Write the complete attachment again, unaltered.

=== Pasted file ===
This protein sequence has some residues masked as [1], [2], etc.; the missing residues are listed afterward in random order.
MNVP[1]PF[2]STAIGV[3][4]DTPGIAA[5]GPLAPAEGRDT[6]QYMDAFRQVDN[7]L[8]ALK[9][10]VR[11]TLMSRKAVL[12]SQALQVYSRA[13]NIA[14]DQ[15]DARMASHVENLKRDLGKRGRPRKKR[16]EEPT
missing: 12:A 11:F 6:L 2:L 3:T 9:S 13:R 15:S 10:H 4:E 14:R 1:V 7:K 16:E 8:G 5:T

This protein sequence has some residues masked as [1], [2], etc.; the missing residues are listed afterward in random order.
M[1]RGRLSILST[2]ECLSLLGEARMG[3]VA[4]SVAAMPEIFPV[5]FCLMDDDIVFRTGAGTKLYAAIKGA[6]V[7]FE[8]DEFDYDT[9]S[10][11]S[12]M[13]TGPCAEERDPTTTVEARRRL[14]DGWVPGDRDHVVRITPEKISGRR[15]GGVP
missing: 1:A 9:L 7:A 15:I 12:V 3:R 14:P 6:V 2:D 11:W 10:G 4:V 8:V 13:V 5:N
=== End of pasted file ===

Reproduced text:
This protein sequence has some residues masked as [1], [2], etc.; the missing residues are listed afterward in random order.
MNVP[1]PF[2]STAIGV[3][4]DTPGIAA[5]GPLAPAEGRDT[6]QYMDAFRQVDN[7]L[8]ALK[9][10]VR[11]TLMSRKAVL[12]SQALQVYSRA[13]NIA[14]DQ[15]DARMASHVENLKRDLGKRGRPRKKR[16]EEPT
missing: 12:A 11:F 6:L 2:L 3:T 9:S 13:R 15:S 10:H 4:E 14:R 1:V 7:K 16:E 8:G 5:T

This protein sequence has some residues masked as [1], [2], etc.; the missing residues are listed afterward in random order.
M[1]RGRLSILST[2]ECLSLLGEARMG[3]VA[4]SVAAMPEIFPV[5]FCLMDDDIVFRTGAGTKLYAAIKGA[6]V[7]FE[8]DEFDYDT[9]S[10][11]S[12]M[13]TGPCAEERDPTTTVEARRRL[14]DGWVPGDRDHVVRITPEKISGRR[15]GGVP
missing: 1:A 9:L 7:A 15:I 12:V 3:R 14:P 6:V 2:D 11:W 10:G 4:V 8:V 13:V 5:N